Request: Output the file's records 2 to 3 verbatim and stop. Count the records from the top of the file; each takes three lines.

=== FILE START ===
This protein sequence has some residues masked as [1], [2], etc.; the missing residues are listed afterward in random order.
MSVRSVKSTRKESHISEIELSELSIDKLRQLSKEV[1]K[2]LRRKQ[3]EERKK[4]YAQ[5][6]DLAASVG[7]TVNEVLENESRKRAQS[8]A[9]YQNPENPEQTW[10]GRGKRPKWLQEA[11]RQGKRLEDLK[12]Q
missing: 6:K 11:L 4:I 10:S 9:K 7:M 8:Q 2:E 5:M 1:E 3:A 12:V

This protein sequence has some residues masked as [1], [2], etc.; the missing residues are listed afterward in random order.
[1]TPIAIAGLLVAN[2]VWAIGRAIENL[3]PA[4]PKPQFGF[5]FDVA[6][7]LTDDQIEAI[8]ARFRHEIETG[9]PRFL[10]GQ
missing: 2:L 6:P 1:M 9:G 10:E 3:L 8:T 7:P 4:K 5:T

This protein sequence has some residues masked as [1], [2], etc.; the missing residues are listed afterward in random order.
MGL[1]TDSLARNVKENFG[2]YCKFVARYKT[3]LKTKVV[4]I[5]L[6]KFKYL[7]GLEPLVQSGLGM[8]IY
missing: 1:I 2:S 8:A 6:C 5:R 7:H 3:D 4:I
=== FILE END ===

This protein sequence has some residues masked as [1], [2], etc.; the missing residues are listed afterward in random order.
[1]TPIAIAGLLVAN[2]VWAIGRAIENL[3]PA[4]PKPQFGF[5]FDVA[6][7]LTDDQIEAI[8]ARFRHEIETG[9]PRFL[10]GQ
missing: 2:L 6:P 1:M 9:G 10:E 3:L 8:T 7:P 4:K 5:T

This protein sequence has some residues masked as [1], [2], etc.; the missing residues are listed afterward in random order.
MGL[1]TDSLARNVKENFG[2]YCKFVARYKT[3]LKTKVV[4]I[5]L[6]KFKYL[7]GLEPLVQSGLGM[8]IY
missing: 1:I 2:S 8:A 6:C 5:R 7:H 3:D 4:I